Friday, September 24, 2010

Autumn's Orchestra / Pauline Johnson


(Inscribed to One Beyond Seas)

Know by the thread of music woven through
This fragile web of cadences I spin,
That I have only caught these songs since you
Voiced them upon your haunting violin.

The Overture

October’s orchestra plays softly on
The northern forest with its thousand strings,
And Autumn, the conductor wields anon
The Golden-rod — The baton that he swings.

     The Firs

     There is a lonely minor chord that sings
     Faintly and far along the forest ways,
     When the firs finger faintly on the strings
     Of that rare violin the night wind plays,
     Just as it whispered once to you and me
     Beneath the English pines beyond the sea.


          The lost wind wandering, forever grieves
               Low overhead,
          Above grey mosses whispering of leaves
               Fallen and dead.
          And through the lonely night sweeps their refrain
          Like Chopin’s prelude, sobbing ’neath the rain.

The Vine

The wild grape mantling the trail and tree,
Festoons in graceful veils its drapery,
Its tendrils cling, as clings the memory stirred
By some evasive haunting tune, twice heard.

The Maple


It is the blood-hued maple straight and strong,
Voicing abroad its patriot songs.


Its daring colours bravely flinging forth
The ensign of the Nation of the North.


          Elfin bell in azure dress,
          Chiming all day long,
          Ringing through the wilderness
          Dulcet notes of song.
          Daintiest of forest flowers
          Weaving like a spell —
          Music through the Autumn hours,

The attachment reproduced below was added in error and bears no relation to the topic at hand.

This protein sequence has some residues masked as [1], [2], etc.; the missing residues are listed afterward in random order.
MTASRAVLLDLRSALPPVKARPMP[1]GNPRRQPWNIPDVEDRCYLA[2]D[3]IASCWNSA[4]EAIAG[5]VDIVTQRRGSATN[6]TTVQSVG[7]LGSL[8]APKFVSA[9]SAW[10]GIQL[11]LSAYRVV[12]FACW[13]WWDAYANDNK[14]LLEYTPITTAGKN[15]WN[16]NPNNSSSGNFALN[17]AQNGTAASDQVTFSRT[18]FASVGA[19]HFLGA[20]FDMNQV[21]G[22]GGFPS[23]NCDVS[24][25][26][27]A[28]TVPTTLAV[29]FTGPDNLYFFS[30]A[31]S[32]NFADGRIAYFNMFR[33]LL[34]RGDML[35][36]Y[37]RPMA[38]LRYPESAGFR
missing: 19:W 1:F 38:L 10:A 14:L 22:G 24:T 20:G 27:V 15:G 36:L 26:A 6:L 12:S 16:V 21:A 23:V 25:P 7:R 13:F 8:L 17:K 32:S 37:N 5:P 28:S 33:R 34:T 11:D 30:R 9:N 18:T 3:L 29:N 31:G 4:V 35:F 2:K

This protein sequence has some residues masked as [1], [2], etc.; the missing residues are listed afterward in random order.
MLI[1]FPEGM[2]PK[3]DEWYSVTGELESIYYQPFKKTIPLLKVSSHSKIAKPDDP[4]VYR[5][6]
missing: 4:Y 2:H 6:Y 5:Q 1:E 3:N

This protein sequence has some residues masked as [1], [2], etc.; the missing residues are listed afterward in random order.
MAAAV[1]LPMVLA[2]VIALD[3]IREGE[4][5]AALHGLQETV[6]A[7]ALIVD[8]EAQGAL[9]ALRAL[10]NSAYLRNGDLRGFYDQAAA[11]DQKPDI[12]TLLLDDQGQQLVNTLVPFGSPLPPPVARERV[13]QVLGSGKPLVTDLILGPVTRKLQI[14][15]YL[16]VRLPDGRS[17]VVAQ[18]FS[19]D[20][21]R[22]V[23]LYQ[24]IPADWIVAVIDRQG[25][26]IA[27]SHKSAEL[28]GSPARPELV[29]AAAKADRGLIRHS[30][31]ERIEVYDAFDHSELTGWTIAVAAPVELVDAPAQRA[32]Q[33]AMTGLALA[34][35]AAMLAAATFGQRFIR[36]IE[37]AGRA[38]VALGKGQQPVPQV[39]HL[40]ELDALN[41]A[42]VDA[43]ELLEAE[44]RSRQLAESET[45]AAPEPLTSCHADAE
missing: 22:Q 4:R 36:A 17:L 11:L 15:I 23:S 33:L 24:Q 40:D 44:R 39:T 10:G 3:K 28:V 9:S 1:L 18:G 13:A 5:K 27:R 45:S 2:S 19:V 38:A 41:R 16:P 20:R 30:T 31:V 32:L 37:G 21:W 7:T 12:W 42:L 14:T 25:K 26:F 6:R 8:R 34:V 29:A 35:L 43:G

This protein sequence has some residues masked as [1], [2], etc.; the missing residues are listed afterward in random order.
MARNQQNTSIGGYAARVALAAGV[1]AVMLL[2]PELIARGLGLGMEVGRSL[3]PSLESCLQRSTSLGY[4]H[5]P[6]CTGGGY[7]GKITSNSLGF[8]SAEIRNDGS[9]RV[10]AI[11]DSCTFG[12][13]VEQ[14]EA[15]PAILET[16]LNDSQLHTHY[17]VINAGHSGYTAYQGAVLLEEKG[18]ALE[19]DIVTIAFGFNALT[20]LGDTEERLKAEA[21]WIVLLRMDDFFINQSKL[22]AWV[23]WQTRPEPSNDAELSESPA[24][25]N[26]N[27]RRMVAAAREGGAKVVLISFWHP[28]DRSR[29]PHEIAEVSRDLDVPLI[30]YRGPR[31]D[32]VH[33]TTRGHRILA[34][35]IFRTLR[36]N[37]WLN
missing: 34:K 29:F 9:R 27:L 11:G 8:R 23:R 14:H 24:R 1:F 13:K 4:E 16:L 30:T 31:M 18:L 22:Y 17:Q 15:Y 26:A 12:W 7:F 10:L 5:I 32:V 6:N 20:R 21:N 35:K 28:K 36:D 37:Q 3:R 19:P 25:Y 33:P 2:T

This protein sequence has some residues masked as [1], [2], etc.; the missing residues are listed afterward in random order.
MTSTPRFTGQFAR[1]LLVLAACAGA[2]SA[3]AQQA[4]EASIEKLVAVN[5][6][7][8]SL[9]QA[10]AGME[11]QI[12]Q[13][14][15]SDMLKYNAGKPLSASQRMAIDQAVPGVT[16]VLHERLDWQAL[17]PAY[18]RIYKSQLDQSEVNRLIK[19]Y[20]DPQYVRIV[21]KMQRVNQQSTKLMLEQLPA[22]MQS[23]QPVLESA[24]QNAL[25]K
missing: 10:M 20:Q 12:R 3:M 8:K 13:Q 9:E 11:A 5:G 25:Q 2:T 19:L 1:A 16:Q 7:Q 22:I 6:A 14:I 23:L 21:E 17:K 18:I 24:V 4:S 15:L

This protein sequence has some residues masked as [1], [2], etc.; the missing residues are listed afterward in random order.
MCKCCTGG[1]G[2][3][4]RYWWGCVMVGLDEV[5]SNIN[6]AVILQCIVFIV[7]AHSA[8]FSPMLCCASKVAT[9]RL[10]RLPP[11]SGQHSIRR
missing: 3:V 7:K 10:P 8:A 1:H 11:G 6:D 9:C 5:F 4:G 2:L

Little Elfin bell.

The Giant Oak

And then the sound of marching armies woke
Amid the branches of the soldier oak,
And tempests ceased their warring cry, and dumb
The lashing storms that muttered, overcome,
Choked by the heralding of the battle smoke,
When these gnarled branches beat their martial drum.


     A sweet high treble threads its silvery song,
     Voice of the restless aspen, fine and thin
     It thrills its pure soprano, light and long —
     Like the vibretto of a mandolin.


The cedar trees have sung their vesper hymn,
And now the music sleeps —
Its benediction falling where the dim
Dusk of the forest creeps.
Mute grows the great concerto — and the light
Of day is darkening. Good-night, Good-night.

But through the night time I shall hear within
The murmur of these trees,
The calling of your distant violin
Sobbing across the seas,
And waking wind, and star-reflected light
Shall voice my answering, Good-night, Good-night.

E. Pauline Johnson (Tekahionwake)
from Flint and Feather, 1912

[All rights reserved by the author's estate - Please do not copy]

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